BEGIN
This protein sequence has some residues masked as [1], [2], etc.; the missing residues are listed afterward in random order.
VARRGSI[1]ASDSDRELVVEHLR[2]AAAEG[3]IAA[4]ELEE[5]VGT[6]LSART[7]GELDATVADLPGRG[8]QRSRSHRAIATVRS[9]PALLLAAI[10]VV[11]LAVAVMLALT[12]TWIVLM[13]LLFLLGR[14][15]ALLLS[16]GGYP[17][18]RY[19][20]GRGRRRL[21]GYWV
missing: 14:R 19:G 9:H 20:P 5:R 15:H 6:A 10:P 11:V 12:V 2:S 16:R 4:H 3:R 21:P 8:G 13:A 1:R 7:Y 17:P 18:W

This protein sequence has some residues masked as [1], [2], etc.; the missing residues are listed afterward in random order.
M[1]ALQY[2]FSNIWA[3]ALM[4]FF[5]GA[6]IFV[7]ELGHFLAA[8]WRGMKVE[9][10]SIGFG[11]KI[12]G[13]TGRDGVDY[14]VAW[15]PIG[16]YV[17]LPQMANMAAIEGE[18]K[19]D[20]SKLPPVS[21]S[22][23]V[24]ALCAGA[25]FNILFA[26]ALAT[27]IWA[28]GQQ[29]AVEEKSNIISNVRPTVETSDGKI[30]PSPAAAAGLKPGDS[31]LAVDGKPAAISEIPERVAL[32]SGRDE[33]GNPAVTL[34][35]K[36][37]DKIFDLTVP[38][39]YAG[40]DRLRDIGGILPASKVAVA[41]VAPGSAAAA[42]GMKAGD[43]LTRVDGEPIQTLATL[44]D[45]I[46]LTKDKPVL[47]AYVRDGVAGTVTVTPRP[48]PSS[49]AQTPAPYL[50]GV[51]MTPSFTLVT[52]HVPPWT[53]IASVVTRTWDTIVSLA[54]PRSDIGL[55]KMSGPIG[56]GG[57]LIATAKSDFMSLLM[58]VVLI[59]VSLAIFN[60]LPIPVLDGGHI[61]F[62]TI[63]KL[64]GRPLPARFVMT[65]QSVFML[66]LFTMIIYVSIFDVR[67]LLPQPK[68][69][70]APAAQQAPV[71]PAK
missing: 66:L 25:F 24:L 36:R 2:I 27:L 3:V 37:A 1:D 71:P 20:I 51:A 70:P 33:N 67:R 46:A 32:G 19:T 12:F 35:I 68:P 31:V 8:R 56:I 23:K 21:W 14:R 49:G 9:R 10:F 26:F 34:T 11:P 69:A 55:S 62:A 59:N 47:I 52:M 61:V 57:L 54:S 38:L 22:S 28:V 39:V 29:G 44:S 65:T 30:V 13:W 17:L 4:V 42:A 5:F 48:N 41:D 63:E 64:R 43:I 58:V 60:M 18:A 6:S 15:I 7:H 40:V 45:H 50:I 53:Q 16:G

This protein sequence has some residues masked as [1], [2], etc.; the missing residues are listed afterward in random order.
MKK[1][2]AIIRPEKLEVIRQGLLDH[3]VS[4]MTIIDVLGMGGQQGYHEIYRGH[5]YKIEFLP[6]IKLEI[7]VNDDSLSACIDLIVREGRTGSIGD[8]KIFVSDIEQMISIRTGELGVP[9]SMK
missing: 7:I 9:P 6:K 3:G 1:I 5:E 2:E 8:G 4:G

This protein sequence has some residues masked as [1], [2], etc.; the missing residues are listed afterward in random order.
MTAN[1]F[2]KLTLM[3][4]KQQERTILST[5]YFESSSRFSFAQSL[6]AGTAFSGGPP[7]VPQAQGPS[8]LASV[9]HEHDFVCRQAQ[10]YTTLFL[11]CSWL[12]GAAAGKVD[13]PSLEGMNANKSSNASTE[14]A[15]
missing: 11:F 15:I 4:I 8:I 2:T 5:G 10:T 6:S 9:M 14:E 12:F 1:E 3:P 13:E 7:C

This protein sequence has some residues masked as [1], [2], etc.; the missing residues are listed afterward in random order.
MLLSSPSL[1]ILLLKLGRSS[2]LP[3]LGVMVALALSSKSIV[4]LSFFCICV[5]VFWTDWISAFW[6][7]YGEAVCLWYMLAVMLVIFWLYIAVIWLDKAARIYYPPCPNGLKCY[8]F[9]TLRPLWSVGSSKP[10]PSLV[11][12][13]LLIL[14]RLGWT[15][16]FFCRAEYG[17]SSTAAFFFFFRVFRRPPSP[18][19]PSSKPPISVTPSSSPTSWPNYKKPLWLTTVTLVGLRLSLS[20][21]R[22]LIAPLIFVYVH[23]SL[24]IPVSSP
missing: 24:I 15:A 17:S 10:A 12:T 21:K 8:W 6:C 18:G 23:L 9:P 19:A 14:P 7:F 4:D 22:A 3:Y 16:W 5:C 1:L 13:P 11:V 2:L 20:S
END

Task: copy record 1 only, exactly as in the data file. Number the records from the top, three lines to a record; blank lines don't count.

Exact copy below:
This protein sequence has some residues masked as [1], [2], etc.; the missing residues are listed afterward in random order.
VARRGSI[1]ASDSDRELVVEHLR[2]AAAEG[3]IAA[4]ELEE[5]VGT[6]LSART[7]GELDATVADLPGRG[8]QRSRSHRAIATVRS[9]PALLLAAI[10]VV[11]LAVAVMLALT[12]TWIVLM[13]LLFLLGR[14][15]ALLLS[16]GGYP[17][18]RY[19][20]GRGRRRL[21]GYWV
missing: 14:R 19:G 9:H 20:P 5:R 15:H 6:A 10:P 11:V 12:V 2:S 16:R 4:H 3:R 21:P 8:G 13:A 1:R 7:Y 17:P 18:W